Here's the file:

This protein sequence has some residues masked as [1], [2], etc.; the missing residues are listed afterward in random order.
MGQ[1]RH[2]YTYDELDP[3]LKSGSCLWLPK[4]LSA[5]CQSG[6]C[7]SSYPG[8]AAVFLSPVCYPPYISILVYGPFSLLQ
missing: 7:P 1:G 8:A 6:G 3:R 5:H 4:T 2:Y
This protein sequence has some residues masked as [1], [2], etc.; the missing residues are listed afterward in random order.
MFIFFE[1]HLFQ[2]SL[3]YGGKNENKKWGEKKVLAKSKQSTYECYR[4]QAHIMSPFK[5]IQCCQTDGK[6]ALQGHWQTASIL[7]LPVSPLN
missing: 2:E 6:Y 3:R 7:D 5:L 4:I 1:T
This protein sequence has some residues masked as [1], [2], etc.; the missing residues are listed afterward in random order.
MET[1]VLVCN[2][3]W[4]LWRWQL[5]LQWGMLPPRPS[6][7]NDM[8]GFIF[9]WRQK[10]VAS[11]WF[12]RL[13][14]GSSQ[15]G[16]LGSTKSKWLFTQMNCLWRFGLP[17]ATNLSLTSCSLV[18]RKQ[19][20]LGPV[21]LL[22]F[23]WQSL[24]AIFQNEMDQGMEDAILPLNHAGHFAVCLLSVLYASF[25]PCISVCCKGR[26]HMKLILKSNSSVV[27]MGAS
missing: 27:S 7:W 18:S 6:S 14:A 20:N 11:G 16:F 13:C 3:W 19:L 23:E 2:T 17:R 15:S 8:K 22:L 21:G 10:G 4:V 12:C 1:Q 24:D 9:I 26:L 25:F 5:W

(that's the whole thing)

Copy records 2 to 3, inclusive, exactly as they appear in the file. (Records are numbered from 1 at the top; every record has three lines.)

This protein sequence has some residues masked as [1], [2], etc.; the missing residues are listed afterward in random order.
MFIFFE[1]HLFQ[2]SL[3]YGGKNENKKWGEKKVLAKSKQSTYECYR[4]QAHIMSPFK[5]IQCCQTDGK[6]ALQGHWQTASIL[7]LPVSPLN
missing: 2:E 6:Y 3:R 7:D 5:L 4:I 1:T
This protein sequence has some residues masked as [1], [2], etc.; the missing residues are listed afterward in random order.
MET[1]VLVCN[2][3]W[4]LWRWQL[5]LQWGMLPPRPS[6][7]NDM[8]GFIF[9]WRQK[10]VAS[11]WF[12]RL[13][14]GSSQ[15]G[16]LGSTKSKWLFTQMNCLWRFGLP[17]ATNLSLTSCSLV[18]RKQ[19][20]LGPV[21]LL[22]F[23]WQSL[24]AIFQNEMDQGMEDAILPLNHAGHFAVCLLSVLYASF[25]PCISVCCKGR[26]HMKLILKSNSSVV[27]MGAS
missing: 27:S 7:W 18:S 6:S 14:A 20:N 11:G 16:F 13:C 3:W 19:L 23:E 2:T 17:R 15:S 8:K 22:L 21:G 10:G 4:V 12:C 1:Q 24:D 9:I 26:L 25:F 5:W